ABN-Amro Mortgage Group has agreed to pay $41 million for falsifying documents on 28,000 mortgages to make government-secured loans more quickly. Investigators said ABN employees forged the signatures of underwriters who were legally required to certify that each loan met federal standards.
"Today's actions represent an outstanding example of federal partners working together to investigate and enforce compliance with the law," said Julie L. Williams, Chief Counsel and First Senior Deputy Comptroller at the Office of the Comptroller of the Currency, which regulates national banks. The mortgage group is a subsidiary of LaSalle Bank Midwest, N.A., Troy, Michigan.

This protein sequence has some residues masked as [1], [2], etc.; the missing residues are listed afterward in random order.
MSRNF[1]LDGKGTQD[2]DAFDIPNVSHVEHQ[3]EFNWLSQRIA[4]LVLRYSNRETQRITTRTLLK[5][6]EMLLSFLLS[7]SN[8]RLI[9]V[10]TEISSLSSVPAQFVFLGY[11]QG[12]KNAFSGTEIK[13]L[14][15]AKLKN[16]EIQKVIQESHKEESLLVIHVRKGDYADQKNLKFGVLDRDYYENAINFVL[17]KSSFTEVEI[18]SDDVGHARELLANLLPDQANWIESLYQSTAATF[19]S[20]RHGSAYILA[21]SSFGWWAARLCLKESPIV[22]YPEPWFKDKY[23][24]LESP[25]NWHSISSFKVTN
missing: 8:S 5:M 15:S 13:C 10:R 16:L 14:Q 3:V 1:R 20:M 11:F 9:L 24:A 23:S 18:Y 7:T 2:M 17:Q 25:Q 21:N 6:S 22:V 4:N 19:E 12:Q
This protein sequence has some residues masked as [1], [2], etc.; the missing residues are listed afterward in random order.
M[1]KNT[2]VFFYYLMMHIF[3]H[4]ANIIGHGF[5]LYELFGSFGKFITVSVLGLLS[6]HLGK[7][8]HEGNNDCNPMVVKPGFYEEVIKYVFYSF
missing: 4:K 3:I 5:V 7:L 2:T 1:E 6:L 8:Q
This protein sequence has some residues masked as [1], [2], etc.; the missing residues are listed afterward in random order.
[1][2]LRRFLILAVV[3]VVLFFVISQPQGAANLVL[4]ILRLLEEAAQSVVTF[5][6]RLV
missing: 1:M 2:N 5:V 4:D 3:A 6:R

The settlement is the result of a joint investigation by the OCC and the U.S. Department of Housing and Urban Development (HUD). The probe began after HUD noted suspected improprieties in ABN's processing of Federal Home Administration (FHA) loans.
The federal government found that, from January 2000 through April 2003, AAMG engaged in a pattern of submitting loans to HUD for FHA insurance without proper review and certification, constituting false claims to the government and an unsafe and unsound banking practice.
The civil settlement ends the investigation and individuals will not face criminal prosecutions, an OCC official said, though he added that ABN had "disciplined a number of employees" and instituted a "wholesale shakeup."
ABN, one of the nation's top 10 mortgage lenders, was embarrassed late last year when a courier lost computer tapes containing personal data on thousands of customers. The tapes were later recovered.